The Most Important Thing We Can Teach Our Kids in an Over-Sexualized World

It was the middle of the night. Or day. Or whatever that fog of time is called when your jet-lagged family is in-between flights at an airport in Paris, on the other side of the world.

We had an extra hour and we were on a mission to find Chapstick for our windburned lips. We stumbled into one of those airport stores that has everything from duty free cigarettes to luggage and split up to start our search. My husband walked one way, but I thought I spotted the familiar red and white tubes and headed the other with my little one following behind me. The label was in French and I wasn’t sure if I’d found what I was looking for and turned to look for an English speaking attendant.

That’s when I saw my two older kids. My teen daughter had a shocked look on her face and was just turning to look for me. I heard her say her brother’s name sharply after she noticed what he was staring at and his head snapped up just as I walked towards them. He looked at me. “Mom?” he said confused. I looked at the row of magazines in front of him and realized my son was standing in front of a half dozen magazine covers in the center of the store. Pornography.

It was Europe after all.

The most important thing we can teach our kids in an oversexualed world

“I didn’t mean to look,” he said. “I just…’

“It’s okay, son. Looking once is unavoidable. It’s what we do after that first look that matters.”

Everything is filtered in our home: we have protected Internet, our Netflix account has a parental password, we opted in addition security on Google images, and Net Nanny on our phones.

We aren’t paranoid, we are proactive. Plus we are highly sensitive to this topic since it nearly destroyed our marriage nearly ten years ago.

We are also prepared.  We talk about the dangers online. We have a stack of books we’re working our way through from living in purity to fighting lust. We are open about what our kids are exposed to from peers.

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Protecting our children from our sexually-charged culture is something we work hard at. And in one unavoidable moment, it happened. My sixth grade son saw pornography right in front of me.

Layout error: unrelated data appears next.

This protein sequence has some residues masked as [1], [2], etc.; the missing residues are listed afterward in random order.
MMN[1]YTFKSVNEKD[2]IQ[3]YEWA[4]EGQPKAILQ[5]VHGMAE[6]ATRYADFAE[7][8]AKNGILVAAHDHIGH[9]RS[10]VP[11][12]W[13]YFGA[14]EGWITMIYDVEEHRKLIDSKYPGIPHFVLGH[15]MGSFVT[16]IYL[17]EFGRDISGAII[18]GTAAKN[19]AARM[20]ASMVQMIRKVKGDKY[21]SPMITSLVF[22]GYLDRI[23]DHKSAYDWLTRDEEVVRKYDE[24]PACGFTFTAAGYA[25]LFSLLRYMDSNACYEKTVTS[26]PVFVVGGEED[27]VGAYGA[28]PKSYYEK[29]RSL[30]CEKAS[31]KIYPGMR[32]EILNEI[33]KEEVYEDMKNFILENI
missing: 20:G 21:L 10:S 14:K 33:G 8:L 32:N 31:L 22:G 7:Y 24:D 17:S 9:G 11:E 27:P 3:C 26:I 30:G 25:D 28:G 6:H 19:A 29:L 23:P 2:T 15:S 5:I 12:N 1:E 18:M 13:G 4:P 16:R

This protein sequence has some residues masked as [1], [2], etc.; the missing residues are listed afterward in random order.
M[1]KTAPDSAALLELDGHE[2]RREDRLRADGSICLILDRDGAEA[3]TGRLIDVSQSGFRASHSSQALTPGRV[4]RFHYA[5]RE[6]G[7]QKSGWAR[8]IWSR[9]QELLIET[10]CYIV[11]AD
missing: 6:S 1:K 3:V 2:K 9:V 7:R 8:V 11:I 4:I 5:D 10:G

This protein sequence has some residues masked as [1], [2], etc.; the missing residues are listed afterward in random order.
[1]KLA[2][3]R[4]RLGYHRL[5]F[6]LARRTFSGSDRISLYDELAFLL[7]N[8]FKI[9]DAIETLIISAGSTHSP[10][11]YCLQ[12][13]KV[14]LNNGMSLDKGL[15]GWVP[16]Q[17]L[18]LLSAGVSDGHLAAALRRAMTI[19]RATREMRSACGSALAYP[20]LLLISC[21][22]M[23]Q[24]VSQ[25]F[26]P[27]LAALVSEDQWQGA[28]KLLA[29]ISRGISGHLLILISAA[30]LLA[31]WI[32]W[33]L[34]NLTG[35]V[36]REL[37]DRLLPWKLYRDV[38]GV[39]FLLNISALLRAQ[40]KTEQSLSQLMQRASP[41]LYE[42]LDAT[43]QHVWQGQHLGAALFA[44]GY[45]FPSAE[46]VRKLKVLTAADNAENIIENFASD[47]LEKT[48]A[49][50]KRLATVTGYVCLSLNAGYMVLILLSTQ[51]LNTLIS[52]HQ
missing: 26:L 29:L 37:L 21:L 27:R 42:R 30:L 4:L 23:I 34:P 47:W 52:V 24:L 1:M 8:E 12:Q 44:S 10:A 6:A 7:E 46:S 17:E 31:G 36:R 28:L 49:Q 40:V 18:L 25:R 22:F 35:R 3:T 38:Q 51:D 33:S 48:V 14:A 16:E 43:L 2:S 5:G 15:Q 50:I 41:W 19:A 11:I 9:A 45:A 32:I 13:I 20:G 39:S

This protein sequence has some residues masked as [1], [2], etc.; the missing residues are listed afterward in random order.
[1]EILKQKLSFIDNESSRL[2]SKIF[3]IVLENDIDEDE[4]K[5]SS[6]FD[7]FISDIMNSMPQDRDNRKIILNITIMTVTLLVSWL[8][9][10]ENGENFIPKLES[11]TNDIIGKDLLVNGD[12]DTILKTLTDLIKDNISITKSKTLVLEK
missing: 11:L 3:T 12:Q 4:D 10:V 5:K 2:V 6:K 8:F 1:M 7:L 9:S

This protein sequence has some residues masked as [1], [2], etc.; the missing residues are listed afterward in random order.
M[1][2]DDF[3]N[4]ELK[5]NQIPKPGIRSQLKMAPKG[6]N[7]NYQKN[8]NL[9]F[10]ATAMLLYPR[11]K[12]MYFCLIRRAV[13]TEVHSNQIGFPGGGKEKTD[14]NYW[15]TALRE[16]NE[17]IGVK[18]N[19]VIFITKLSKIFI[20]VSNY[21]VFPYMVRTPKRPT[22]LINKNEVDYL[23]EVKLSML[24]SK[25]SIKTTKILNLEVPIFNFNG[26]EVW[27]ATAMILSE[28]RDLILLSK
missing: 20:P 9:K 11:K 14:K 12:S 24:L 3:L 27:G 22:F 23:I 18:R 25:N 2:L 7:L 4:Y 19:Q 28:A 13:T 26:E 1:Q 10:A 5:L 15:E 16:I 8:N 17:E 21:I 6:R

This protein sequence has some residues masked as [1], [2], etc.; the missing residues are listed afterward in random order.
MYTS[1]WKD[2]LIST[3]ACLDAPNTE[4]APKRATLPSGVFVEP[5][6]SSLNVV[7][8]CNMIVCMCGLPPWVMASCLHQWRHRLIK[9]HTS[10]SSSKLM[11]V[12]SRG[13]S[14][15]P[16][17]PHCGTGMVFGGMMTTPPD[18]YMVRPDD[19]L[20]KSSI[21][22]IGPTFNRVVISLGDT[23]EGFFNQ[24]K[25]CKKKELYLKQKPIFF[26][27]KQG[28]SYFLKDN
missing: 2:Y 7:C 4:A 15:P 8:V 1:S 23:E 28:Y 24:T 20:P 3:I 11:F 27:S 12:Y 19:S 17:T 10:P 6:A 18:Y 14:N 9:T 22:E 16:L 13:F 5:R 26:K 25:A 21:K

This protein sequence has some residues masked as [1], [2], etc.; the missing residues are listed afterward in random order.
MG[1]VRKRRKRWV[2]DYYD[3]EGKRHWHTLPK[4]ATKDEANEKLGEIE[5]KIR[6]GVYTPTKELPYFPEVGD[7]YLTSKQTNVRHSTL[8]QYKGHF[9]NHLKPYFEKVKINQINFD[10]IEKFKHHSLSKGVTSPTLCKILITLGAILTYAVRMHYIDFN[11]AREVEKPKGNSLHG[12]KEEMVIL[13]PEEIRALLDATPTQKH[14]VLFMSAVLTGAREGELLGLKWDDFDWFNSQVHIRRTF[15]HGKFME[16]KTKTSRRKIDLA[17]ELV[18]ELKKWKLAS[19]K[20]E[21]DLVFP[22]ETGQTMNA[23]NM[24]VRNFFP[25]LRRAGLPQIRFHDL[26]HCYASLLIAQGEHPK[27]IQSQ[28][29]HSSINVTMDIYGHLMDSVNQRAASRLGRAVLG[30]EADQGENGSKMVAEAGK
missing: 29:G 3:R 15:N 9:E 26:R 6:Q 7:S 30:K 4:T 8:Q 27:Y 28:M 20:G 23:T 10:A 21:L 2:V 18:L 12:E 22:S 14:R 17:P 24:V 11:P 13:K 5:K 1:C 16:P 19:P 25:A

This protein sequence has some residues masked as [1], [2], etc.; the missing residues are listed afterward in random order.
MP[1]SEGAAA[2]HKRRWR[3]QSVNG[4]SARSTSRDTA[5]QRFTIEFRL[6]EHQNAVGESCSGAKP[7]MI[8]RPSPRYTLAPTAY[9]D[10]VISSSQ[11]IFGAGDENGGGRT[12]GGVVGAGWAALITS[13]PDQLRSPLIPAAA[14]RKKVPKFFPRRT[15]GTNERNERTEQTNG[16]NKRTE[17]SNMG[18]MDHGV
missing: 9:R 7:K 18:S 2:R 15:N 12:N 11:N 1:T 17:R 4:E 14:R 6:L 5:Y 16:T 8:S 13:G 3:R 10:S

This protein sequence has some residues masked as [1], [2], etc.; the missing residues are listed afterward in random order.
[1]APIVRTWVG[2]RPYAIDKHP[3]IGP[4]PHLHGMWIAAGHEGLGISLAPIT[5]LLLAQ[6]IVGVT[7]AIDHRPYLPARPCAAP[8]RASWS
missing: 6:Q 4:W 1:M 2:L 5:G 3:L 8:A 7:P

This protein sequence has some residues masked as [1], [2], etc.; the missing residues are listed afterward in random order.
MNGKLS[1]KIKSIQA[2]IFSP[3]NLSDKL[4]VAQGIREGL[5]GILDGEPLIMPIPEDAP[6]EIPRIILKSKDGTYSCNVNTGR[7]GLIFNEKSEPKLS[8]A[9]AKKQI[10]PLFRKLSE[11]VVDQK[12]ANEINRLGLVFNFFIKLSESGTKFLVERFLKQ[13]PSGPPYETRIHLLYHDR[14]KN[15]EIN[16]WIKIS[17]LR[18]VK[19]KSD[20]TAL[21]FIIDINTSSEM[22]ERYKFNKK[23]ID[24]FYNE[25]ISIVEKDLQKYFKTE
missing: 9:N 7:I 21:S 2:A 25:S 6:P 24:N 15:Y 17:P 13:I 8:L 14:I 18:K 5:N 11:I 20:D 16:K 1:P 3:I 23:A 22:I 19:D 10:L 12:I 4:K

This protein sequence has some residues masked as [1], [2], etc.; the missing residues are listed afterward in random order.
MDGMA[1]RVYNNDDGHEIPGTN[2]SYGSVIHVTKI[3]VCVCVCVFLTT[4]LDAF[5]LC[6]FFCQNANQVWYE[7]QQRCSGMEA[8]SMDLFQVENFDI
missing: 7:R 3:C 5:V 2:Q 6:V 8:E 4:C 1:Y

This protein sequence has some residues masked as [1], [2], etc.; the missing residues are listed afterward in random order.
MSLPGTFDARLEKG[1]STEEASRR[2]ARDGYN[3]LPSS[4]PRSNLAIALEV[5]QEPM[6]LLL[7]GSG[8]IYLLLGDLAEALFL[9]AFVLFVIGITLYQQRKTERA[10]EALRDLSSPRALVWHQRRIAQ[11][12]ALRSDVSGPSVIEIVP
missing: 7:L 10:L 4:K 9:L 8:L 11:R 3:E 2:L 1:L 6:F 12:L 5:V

And that’s when I realized something gravely important: It’s impossible to filter the entire world. I can’t do it forever. It’s not realistic or even my job. Instead I have to equip my kids.

You can’t turn on the TV during a half-time football game and escape breasts and tiny shorts or checkout at a grocery store and miss Miley Cyrus hanging nude from a wrecking ball. My kids don’t have smart phones to receive sext messages or view explicit images online, but friends at church and school do. And really, we’re all just one click away from something we can’t un-see.

The most important thing we can teach our kids is self control. Because let’s face it: no matter how well we parent, our kids are going to be tempted. It goes with being human. Self-control is the ability to control our emotions, abilities and desires. It’s the power to stop spending money we don’t have, to tell our kids no when entitlement rears it’s ugly head. It’s exactly what we need to teach our kids to stop eyes from looking the second time.

Without self-control, we are absolutely defenseless against sin. “A man without self-control is like a city broken into and left without walls.” Proverbs 25:28. When the word self-control is used in the Bible it describes a person who is willing to get a grip on their lives and take control.

Self-control is the key to living in our sex-crazed world without giving into it’s lustful appeal. And as hard as it is to accept, our kiddos are sexual creatures and at some point in their lives, it will appeal to them. That’s why we can’t wait. Here are three things we can do to help our kids (and ourselves) exercise self-control in their lives:

  1. Model it. Our kids are watching us and we are their example. And when you blow it, apologize and try again.
  2. Ask God for it. Self-control is a gift from God. The more we get work on our relationship with Him, the more empowered He makes us.
  3. Teach it. It’s easy to feel unprepared. Don’t be afraid to rely on solid resources like Passport2PurityPreparing Your Son for Every Man’s Battle; Preparing Your Daughter for Every Woman’s BattleSex Is Not the Problem (Lust Is): Sexual Purity in a Lust-Saturated World

My husband pulled my son close as we paid for the Chapstick and walked towards our gate. “Whenever you see something like that, look away immediately. Bounce your eyes and try really hard not to look again. You might be tempted to look again, but ask God to help you have self control not to.”